Surface grafting of functional polymers is an effective method to alter material properties and degradation behavior. Two different substrate shapes of poly(l-lactide) (PLLA), i.e., films and microparticles, were surface-grafted with hydrophilic monomers, and their surface degradation was monitored. Surface grafting with a hydrophilic and acidic polymer graft [acrylic acid (AA)] induced large alterations in the surface morphology and topography of the films. In contrast, hydrophilic and neutral polymer grafts [acrylamide (AAm)] had no significant effect on the surface degradation behavior, while the PLLA reference and co-monomeric (AA/AAm) polymer-grafted samples exhibited intermediate surface degradation rates. The grafted PAA chains induced a local acidic environment on the surface of the substrates, which in turn catalyzed the surface degradation process. This effect was more pronounced in the films than in the microparticles. Thus, the nature of the grafted chains and substrate geometry were shown to affect the surface degradation behavior of PLLA substrates.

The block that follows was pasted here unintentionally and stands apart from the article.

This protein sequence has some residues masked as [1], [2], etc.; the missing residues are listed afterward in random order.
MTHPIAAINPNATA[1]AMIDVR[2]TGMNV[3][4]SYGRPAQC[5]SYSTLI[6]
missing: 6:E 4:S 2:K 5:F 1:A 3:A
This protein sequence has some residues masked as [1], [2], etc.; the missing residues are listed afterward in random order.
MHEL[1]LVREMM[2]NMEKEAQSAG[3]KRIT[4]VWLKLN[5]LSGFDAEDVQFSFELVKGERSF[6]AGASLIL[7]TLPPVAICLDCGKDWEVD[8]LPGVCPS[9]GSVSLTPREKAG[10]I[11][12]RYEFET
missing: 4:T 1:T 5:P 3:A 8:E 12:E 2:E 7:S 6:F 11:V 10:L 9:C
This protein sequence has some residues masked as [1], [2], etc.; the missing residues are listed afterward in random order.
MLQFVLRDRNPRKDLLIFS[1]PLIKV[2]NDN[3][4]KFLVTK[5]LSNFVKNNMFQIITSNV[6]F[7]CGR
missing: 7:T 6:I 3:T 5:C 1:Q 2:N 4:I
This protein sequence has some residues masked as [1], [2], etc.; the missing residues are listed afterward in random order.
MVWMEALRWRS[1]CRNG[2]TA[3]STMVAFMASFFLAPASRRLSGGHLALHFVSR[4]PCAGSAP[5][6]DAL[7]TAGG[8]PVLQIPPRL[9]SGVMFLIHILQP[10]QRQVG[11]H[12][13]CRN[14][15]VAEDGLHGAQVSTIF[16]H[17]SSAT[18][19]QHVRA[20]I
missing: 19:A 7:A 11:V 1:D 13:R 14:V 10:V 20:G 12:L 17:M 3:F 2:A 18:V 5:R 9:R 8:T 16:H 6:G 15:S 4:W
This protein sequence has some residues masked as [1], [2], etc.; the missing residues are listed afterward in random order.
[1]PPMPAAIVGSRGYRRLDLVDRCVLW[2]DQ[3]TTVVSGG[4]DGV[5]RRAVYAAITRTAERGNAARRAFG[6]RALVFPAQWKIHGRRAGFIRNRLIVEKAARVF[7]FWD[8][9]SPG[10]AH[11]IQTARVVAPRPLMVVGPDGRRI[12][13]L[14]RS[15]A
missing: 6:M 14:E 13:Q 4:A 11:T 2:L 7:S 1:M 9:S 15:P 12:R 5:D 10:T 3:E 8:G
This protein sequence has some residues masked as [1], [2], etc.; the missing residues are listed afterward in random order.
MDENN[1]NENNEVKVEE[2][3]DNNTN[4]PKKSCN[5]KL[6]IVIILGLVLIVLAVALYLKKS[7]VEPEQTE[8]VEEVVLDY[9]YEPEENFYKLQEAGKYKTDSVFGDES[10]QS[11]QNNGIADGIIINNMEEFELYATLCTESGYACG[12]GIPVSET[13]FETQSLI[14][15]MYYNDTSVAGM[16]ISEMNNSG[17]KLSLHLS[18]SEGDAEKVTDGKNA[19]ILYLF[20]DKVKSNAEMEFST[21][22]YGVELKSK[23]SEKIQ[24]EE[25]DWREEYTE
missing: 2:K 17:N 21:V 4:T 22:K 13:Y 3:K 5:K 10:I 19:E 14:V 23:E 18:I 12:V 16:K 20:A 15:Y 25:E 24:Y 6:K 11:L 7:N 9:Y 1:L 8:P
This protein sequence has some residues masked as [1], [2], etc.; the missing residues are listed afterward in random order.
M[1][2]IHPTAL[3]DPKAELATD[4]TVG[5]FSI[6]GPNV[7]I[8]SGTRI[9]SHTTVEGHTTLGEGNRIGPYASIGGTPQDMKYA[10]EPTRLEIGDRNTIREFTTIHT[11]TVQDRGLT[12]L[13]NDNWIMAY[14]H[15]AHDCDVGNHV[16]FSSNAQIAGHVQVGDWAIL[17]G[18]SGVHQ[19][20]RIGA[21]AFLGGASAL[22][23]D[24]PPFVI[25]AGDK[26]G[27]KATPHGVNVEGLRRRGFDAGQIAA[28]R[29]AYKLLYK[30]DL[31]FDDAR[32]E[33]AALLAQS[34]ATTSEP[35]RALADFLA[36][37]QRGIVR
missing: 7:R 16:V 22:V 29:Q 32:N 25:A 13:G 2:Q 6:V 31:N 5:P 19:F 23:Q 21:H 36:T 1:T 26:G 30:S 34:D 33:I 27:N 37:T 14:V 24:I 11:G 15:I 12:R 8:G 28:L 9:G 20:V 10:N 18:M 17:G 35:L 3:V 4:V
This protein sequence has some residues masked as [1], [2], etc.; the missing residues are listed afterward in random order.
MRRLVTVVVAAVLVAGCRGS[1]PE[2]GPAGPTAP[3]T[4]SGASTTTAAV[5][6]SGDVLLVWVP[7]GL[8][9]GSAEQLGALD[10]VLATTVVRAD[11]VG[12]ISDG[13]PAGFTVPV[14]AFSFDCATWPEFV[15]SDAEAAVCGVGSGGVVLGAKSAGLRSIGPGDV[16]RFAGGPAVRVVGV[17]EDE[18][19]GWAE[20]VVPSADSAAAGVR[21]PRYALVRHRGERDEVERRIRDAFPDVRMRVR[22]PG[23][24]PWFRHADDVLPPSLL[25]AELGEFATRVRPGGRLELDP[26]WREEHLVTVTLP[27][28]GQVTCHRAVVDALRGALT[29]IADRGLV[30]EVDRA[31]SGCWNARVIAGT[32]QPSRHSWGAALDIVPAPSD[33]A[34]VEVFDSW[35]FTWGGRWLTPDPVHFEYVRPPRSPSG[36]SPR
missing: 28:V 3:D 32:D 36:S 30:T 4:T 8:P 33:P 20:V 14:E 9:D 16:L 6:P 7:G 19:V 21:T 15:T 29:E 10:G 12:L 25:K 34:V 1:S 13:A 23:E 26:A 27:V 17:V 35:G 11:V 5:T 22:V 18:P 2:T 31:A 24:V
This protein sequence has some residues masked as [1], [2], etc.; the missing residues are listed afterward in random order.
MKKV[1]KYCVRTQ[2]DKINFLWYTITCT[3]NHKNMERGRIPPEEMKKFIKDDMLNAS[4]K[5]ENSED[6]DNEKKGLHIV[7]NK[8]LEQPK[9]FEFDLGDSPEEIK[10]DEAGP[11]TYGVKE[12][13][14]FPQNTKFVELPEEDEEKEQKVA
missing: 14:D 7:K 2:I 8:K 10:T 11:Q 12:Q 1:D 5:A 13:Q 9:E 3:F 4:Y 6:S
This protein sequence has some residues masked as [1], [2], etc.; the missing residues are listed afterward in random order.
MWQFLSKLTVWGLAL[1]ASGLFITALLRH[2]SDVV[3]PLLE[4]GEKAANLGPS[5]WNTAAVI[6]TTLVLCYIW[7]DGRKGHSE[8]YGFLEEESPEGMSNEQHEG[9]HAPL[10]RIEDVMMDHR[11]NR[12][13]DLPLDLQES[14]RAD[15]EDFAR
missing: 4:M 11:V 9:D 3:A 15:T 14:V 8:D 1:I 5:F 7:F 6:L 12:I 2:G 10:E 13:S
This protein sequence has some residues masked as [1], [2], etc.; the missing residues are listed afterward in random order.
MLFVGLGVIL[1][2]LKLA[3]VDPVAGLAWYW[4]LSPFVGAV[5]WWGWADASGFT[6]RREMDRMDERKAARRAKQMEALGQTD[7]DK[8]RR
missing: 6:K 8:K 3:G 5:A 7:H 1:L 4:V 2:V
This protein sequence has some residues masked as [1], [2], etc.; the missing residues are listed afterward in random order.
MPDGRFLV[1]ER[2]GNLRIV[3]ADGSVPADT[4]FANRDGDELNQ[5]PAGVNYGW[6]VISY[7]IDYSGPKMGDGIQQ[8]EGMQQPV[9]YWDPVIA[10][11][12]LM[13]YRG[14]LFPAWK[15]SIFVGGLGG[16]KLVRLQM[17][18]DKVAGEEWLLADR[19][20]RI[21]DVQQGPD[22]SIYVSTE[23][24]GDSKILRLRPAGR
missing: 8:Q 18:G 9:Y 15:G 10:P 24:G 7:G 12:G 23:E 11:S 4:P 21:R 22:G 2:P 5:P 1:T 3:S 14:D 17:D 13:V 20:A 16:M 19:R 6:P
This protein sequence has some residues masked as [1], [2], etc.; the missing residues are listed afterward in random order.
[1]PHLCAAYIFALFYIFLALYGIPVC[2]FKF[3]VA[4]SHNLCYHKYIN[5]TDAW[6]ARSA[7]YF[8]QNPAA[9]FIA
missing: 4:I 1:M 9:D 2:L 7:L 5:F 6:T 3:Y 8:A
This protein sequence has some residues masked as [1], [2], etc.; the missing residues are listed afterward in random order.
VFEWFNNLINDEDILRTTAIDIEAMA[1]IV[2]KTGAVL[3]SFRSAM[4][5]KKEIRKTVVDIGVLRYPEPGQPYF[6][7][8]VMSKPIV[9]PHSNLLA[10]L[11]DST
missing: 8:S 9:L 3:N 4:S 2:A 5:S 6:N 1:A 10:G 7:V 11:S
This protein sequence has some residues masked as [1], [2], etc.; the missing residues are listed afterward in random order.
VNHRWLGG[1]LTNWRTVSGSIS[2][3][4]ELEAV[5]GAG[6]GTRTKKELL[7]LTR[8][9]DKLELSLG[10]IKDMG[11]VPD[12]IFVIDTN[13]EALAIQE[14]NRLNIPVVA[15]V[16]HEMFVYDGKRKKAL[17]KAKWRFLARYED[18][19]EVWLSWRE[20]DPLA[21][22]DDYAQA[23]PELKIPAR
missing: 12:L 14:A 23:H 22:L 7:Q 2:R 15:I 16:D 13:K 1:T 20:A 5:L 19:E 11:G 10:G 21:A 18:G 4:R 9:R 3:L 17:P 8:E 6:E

- properties and characterization
- surfaces and interfaces